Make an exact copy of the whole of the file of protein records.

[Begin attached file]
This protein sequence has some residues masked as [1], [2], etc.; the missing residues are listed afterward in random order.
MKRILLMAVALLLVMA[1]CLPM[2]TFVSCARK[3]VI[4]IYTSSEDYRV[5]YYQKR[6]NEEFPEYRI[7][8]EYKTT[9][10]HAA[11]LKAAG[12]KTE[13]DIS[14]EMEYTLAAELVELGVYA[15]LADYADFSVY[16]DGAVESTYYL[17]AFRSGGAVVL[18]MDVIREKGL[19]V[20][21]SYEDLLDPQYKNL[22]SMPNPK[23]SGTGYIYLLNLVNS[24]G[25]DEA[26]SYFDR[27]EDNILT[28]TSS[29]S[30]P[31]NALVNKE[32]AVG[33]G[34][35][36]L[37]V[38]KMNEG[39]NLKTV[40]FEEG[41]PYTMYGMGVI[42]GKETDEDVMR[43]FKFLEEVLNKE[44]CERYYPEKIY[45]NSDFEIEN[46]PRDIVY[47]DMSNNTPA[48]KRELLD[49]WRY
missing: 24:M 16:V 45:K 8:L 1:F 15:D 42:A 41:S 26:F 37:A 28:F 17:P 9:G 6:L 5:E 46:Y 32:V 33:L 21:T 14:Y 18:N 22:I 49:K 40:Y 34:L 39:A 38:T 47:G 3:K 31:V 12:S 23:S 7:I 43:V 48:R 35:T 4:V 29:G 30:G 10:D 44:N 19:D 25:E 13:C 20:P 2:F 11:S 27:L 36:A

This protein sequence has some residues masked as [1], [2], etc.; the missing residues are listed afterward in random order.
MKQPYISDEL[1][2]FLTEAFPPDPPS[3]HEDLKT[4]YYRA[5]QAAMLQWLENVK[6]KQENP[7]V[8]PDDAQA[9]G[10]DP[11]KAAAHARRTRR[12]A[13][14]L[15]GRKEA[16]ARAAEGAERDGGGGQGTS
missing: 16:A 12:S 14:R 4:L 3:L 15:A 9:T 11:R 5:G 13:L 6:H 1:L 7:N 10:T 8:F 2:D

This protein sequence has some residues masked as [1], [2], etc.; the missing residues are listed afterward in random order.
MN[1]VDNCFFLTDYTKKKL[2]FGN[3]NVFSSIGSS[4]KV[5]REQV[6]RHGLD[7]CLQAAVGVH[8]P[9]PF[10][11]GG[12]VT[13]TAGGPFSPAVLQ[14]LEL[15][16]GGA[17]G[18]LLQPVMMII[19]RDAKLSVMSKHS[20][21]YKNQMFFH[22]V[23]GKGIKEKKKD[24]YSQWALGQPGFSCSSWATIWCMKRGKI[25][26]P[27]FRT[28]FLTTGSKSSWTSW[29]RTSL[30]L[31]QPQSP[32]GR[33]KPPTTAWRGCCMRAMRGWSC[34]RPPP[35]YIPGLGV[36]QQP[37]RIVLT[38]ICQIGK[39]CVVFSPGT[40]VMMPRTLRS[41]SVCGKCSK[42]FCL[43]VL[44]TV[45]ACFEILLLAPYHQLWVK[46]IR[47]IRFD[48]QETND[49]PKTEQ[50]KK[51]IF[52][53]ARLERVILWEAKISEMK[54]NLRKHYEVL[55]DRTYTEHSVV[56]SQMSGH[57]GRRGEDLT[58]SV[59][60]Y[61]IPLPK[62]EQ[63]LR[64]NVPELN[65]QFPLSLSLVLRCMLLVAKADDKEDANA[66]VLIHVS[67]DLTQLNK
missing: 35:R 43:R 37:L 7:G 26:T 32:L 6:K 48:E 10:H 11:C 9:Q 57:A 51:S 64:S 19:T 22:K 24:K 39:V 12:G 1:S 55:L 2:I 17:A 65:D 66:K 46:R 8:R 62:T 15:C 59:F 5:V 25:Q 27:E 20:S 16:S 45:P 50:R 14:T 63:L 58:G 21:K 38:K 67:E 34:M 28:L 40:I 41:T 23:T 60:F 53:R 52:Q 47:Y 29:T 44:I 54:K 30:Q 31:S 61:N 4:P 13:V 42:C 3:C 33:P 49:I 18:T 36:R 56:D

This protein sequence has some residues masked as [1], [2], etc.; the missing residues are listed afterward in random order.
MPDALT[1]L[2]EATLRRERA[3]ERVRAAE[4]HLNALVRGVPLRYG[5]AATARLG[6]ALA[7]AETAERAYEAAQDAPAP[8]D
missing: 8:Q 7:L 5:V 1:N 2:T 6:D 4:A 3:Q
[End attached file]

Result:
This protein sequence has some residues masked as [1], [2], etc.; the missing residues are listed afterward in random order.
MKRILLMAVALLLVMA[1]CLPM[2]TFVSCARK[3]VI[4]IYTSSEDYRV[5]YYQKR[6]NEEFPEYRI[7][8]EYKTT[9][10]HAA[11]LKAAG[12]KTE[13]DIS[14]EMEYTLAAELVELGVYA[15]LADYADFSVY[16]DGAVESTYYL[17]AFRSGGAVVL[18]MDVIREKGL[19]V[20][21]SYEDLLDPQYKNL[22]SMPNPK[23]SGTGYIYLLNLVNS[24]G[25]DEA[26]SYFDR[27]EDNILT[28]TSS[29]S[30]P[31]NALVNKE[32]AVG[33]G[34][35][36]L[37]V[38]KMNEG[39]NLKTV[40]FEEG[41]PYTMYGMGVI[42]GKETDEDVMR[43]FKFLEEVLNKE[44]CERYYPEKIY[45]NSDFEIEN[46]PRDIVY[47]DMSNNTPA[48]KRELLD[49]WRY
missing: 24:M 16:V 45:K 8:L 1:F 15:D 42:A 41:S 26:F 37:A 28:F 17:P 9:G 6:L 5:E 46:Y 32:V 33:L 21:T 14:Y 18:N 22:I 49:K 40:Y 34:L 39:A 38:T 47:G 3:K 31:V 12:S 23:S 7:I 43:V 48:R 35:T 4:V 29:G 30:G 10:D 44:N 19:D 25:E 13:C 20:P 2:F 11:S 27:L 36:A

This protein sequence has some residues masked as [1], [2], etc.; the missing residues are listed afterward in random order.
MKQPYISDEL[1][2]FLTEAFPPDPPS[3]HEDLKT[4]YYRA[5]QAAMLQWLENVK[6]KQENP[7]V[8]PDDAQA[9]G[10]DP[11]KAAAHARRTRR[12]A[13][14]L[15]GRKEA[16]ARAAEGAERDGGGGQGTS
missing: 16:A 12:S 14:R 4:L 3:L 15:A 9:T 11:R 5:G 13:L 6:H 1:L 7:N 10:T 8:F 2:D

This protein sequence has some residues masked as [1], [2], etc.; the missing residues are listed afterward in random order.
MN[1]VDNCFFLTDYTKKKL[2]FGN[3]NVFSSIGSS[4]KV[5]REQV[6]RHGLD[7]CLQAAVGVH[8]P[9]PF[10][11]GG[12]VT[13]TAGGPFSPAVLQ[14]LEL[15][16]GGA[17]G[18]LLQPVMMII[19]RDAKLSVMSKHS[20][21]YKNQMFFH[22]V[23]GKGIKEKKKD[24]YSQWALGQPGFSCSSWATIWCMKRGKI[25][26]P[27]FRT[28]FLTTGSKSSWTSW[29]RTSL[30]L[31]QPQSP[32]GR[33]KPPTTAWRGCCMRAMRGWSC[34]RPPP[35]YIPGLGV[36]QQP[37]RIVLT[38]ICQIGK[39]CVVFSPGT[40]VMMPRTLRS[41]SVCGKCSK[42]FCL[43]VL[44]TV[45]ACFEILLLAPYHQLWVK[46]IR[47]IRFD[48]QETND[49]PKTEQ[50]KK[51]IF[52][53]ARLERVILWEAKISEMK[54]NLRKHYEVL[55]DRTYTEHSVV[56]SQMSGH[57]GRRGEDLT[58]SV[59][60]Y[61]IPLPK[62]EQ[63]LR[64]NVPELN[65]QFPLSLSLVLRCMLLVAKADDKEDANA[66]VLIHVS[67]DLTQLNK
missing: 35:R 43:R 37:L 7:G 26:T 32:L 6:K 48:E 10:H 11:C 9:Q 57:A 51:S 64:S 19:T 22:K 24:K 39:V 12:G 1:S 55:L 2:I 17:A 65:D 66:K 46:R 8:R 62:T 15:C 59:F 5:V 25:Q 27:E 20:S 16:S 45:P 50:R 14:T 63:L 58:G 21:K 38:K 67:E 34:M 28:L 40:I 41:T 23:T 60:F 53:R 52:Q 47:Y 29:T 44:I 54:K 30:Q 31:S 61:N 4:P 13:V 42:C 3:C 33:P 49:I 18:T 36:R 56:D

This protein sequence has some residues masked as [1], [2], etc.; the missing residues are listed afterward in random order.
MPDALT[1]L[2]EATLRRERA[3]ERVRAAE[4]HLNALVRGVPLRYG[5]AATARLG[6]ALA[7]AETAERAYEAAQDAPAP[8]D
missing: 8:Q 7:L 5:V 1:N 2:T 6:D 4:A 3:Q